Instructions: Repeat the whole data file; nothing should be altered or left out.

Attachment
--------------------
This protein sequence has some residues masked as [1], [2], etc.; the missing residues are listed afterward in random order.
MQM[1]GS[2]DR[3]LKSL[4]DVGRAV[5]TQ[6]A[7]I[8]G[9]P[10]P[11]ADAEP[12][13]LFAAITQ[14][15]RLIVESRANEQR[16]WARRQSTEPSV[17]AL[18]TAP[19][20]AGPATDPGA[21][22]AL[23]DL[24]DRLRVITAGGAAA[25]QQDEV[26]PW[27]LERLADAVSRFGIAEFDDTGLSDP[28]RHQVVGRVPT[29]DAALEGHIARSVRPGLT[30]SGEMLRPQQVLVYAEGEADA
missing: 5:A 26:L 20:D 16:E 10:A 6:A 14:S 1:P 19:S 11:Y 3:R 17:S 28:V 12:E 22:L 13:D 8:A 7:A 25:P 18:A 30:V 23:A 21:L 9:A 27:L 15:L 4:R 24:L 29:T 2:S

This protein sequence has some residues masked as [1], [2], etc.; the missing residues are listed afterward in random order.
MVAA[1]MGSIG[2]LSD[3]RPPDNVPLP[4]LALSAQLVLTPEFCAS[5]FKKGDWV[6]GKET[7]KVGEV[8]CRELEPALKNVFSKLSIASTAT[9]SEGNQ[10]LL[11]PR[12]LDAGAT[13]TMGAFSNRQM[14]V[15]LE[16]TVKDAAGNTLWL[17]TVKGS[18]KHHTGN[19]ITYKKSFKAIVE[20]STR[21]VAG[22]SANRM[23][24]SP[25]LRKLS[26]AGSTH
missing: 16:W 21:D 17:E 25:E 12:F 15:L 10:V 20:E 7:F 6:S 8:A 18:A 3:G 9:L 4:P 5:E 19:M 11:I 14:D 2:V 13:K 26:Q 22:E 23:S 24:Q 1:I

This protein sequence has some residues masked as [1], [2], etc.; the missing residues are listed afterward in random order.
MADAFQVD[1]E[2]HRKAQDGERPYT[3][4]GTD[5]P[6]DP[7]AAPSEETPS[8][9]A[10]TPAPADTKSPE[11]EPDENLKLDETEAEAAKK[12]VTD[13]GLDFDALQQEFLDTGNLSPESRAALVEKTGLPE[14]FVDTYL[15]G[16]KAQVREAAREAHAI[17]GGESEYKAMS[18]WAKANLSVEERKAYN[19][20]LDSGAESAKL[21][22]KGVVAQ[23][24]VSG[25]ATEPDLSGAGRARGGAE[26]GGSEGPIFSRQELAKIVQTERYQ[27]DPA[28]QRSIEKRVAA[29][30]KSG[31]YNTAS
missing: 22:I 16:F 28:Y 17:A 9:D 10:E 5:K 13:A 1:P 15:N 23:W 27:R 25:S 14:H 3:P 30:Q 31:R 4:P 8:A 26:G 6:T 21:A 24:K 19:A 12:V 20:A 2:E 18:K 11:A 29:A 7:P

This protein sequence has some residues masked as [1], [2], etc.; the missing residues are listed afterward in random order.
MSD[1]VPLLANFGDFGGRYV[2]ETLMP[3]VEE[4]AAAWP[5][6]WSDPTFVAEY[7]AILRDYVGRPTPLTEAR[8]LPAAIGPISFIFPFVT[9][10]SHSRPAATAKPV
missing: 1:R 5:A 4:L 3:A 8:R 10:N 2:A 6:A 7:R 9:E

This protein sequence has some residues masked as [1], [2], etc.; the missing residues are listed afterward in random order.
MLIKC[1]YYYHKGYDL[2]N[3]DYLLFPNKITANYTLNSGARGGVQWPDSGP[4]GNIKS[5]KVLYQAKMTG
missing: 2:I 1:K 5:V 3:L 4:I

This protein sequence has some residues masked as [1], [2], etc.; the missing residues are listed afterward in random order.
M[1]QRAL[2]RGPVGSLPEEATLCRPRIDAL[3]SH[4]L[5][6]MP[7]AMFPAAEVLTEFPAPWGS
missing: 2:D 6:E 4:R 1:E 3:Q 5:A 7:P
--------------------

This protein sequence has some residues masked as [1], [2], etc.; the missing residues are listed afterward in random order.
MQM[1]GS[2]DR[3]LKSL[4]DVGRAV[5]TQ[6]A[7]I[8]G[9]P[10]P[11]ADAEP[12][13]LFAAITQ[14][15]RLIVESRANEQR[16]WARRQSTEPSV[17]AL[18]TAP[19][20]AGPATDPGA[21][22]AL[23]DL[24]DRLRVITAGGAAA[25]QQDEV[26]PW[27]LERLADAVSRFGIAEFDDTGLSDP[28]RHQVVGRVPT[29]DAALEGHIARSVRPGLT[30]SGEMLRPQQVLVYAEGEADA
missing: 5:A 26:L 20:D 16:E 10:A 6:A 14:S 1:P 19:S 11:Y 3:R 17:S 28:V 12:E 22:L 13:D 8:A 7:A 25:P 18:A 30:V 23:A 21:L 9:A 27:L 15:L 4:R 24:L 29:T 2:S

This protein sequence has some residues masked as [1], [2], etc.; the missing residues are listed afterward in random order.
MVAA[1]MGSIG[2]LSD[3]RPPDNVPLP[4]LALSAQLVLTPEFCAS[5]FKKGDWV[6]GKET[7]KVGEV[8]CRELEPALKNVFSKLSIASTAT[9]SEGNQ[10]LL[11]PR[12]LDAGAT[13]TMGAFSNRQM[14]V[15]LE[16]TVKDAAGNTLWL[17]TVKGS[18]KHHTGN[19]ITYKKSFKAIVE[20]STR[21]VAG[22]SANRM[23][24]SP[25]LRKLS[26]AGSTH
missing: 16:W 21:D 17:E 25:E 12:F 15:L 10:V 20:E 7:F 6:S 8:A 18:A 3:G 9:L 4:P 5:E 19:M 11:I 14:D 2:V 13:K 26:Q 22:E 23:S 24:Q 1:I

This protein sequence has some residues masked as [1], [2], etc.; the missing residues are listed afterward in random order.
MADAFQVD[1]E[2]HRKAQDGERPYT[3][4]GTD[5]P[6]DP[7]AAPSEETPS[8][9]A[10]TPAPADTKSPE[11]EPDENLKLDETEAEAAKK[12]VTD[13]GLDFDALQQEFLDTGNLSPESRAALVEKTGLPE[14]FVDTYL[15]G[16]KAQVREAAREAHAI[17]GGESEYKAMS[18]WAKANLSVEERKAYN[19][20]LDSGAESAKL[21][22]KGVVAQ[23][24]VSG[25]ATEPDLSGAGRARGGAE[26]GGSEGPIFSRQELAKIVQTERYQ[27]DPA[28]QRSIEKRVAA[29][30]KSG[31]YNTAS
missing: 22:I 16:F 28:Y 17:A 9:D 10:E 5:K 13:A 1:P 15:N 23:W 27:R 25:S 14:H 3:P 30:Q 31:R 4:P 8:A 26:G 6:T 21:A 24:K 19:A 12:V 20:A 2:E 18:K 11:A 29:A 7:P

This protein sequence has some residues masked as [1], [2], etc.; the missing residues are listed afterward in random order.
MSD[1]VPLLANFGDFGGRYV[2]ETLMP[3]VEE[4]AAAWP[5][6]WSDPTFVAEY[7]AILRDYVGRPTPLTEAR[8]LPAAIGPISFIFPFVT[9][10]SHSRPAATAKPV
missing: 1:R 5:A 4:L 3:A 8:R 10:N 2:A 6:A 7:R 9:E

This protein sequence has some residues masked as [1], [2], etc.; the missing residues are listed afterward in random order.
MLIKC[1]YYYHKGYDL[2]N[3]DYLLFPNKITANYTLNSGARGGVQWPDSGP[4]GNIKS[5]KVLYQAKMTG
missing: 2:I 1:K 5:V 3:L 4:I

This protein sequence has some residues masked as [1], [2], etc.; the missing residues are listed afterward in random order.
M[1]QRAL[2]RGPVGSLPEEATLCRPRIDAL[3]SH[4]L[5][6]MP[7]AMFPAAEVLTEFPAPWGS
missing: 2:D 6:E 4:R 1:E 3:Q 5:A 7:P